Before you go and get any ideas, the risk I’m talking about here has to do with thrifting clothes that require substantial alterations. I’ll come back to that in a minute. First, let’s talk about the outfit in general terms. I wore this for a client conference, where I had to make a presentation, take part in a networking lunch, and then host a client reception. It was a long, exhausting day, and I had to look good for all of it — professional and polished but not boring.
I think this outfit hit all the marks. It has a classic, elegant silhouette, an appropriate neckline and hem length, and a lovely print for some visual interest. The shoes are the most comfortable pair of heels I own, perfect for hours of standing around. The bag is big — the better to carry my huge conference binder and other materials — and not too fancy; I need to be able to toss it around without worrying about it. All together, my standard professional conference package.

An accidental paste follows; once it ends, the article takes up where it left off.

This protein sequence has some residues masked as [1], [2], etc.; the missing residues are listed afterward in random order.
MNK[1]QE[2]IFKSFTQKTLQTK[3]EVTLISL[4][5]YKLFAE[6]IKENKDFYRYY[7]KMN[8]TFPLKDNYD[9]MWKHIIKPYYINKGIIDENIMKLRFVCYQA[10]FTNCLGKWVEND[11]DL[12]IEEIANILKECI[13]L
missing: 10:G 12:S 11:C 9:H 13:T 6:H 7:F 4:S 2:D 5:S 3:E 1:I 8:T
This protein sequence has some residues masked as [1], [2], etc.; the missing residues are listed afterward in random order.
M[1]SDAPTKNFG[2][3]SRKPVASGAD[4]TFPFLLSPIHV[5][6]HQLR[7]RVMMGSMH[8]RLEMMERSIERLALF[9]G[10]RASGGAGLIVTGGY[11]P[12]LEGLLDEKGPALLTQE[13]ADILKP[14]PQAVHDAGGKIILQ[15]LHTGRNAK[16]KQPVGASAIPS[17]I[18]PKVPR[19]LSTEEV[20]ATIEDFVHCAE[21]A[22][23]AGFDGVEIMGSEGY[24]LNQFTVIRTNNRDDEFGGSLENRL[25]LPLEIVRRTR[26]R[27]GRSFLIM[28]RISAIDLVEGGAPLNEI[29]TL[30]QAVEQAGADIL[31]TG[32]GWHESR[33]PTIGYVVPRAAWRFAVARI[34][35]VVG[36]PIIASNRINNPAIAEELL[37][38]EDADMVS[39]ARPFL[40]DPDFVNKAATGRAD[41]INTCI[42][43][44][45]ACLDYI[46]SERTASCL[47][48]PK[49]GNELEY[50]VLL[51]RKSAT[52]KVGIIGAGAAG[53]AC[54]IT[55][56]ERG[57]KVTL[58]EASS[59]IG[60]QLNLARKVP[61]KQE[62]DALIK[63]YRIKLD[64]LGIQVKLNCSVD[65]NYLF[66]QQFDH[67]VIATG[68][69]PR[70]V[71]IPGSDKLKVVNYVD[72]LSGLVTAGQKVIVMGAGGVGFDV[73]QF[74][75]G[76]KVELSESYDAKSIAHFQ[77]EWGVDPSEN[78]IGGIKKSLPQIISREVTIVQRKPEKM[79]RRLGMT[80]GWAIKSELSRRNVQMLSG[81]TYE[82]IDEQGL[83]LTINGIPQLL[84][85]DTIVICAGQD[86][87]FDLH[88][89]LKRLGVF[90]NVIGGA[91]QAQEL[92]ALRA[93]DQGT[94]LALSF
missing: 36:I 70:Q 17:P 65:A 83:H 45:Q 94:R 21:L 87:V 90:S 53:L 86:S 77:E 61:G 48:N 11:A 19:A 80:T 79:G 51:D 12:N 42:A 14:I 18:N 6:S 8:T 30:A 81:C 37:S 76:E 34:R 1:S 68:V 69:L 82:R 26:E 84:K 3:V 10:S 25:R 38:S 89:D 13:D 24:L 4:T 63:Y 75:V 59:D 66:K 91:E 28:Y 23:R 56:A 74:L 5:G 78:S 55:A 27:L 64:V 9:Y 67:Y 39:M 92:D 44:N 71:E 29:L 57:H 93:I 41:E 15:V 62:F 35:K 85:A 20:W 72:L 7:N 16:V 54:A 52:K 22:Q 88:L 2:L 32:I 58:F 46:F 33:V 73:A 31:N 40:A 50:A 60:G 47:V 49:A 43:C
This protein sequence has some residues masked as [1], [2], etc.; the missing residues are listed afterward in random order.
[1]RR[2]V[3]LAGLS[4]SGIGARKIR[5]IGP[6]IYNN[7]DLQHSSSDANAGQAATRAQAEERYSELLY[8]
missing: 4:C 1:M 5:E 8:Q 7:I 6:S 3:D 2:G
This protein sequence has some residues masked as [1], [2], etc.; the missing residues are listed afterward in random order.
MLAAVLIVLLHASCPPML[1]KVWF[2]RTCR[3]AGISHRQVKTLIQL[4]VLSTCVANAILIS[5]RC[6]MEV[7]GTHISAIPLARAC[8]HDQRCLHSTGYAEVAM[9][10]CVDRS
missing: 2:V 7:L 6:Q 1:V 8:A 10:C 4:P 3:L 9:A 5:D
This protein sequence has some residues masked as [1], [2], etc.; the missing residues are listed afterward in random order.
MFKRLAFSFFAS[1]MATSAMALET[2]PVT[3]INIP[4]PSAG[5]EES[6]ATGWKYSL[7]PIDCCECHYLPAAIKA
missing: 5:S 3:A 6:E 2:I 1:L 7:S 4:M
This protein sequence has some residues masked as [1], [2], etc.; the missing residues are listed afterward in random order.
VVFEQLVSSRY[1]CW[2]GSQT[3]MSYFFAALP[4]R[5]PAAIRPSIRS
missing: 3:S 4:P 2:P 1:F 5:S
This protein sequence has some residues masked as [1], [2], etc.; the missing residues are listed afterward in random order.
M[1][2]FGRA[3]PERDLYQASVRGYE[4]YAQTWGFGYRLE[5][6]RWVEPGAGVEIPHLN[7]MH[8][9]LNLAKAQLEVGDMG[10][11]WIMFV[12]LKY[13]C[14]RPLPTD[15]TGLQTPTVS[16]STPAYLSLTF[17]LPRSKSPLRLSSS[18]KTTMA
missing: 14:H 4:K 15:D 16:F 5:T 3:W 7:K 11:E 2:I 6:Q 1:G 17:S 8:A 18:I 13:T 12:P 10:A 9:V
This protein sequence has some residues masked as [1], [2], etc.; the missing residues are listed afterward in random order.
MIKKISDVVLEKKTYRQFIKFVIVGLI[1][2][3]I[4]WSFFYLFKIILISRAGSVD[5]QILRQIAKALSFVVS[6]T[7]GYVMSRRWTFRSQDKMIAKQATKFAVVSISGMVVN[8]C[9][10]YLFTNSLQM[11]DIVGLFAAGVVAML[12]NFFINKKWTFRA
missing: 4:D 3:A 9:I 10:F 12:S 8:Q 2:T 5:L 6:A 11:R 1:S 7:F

Ok, let’s go back to the risky bit. As I mentioned earlier in the week, I thrifted this Yoana Baraschi dress for $11 because I loved how it looked. Only one small problem: it was a size 14. I am not a size 14. I knew it would take a significant amount of alterations to make it fit. Normally, I don’t advocate buying clothes that need a ton of tailoring (or, ideally, any at all). But I figured it was … wait for it … worth the risk in this case because the price was so low; even with a substantial amount set aside for alterations, it was still cheaper than buying it on eBay, for example. So I took the plunge.
Luckily, I had just gotten a recommendation for a new tailor, who turned out to be fantastic. For $50, she slimmed down the sides of the dress, as well as the back, and took up the sleeves at the shoulder. The dress fits like a glove, you guys! It is basically a new, made-to-measure dress now, and I couldn’t be happier. I know $50 is quite a bit, but for the amount of work involved and the result, I think it was money well spent.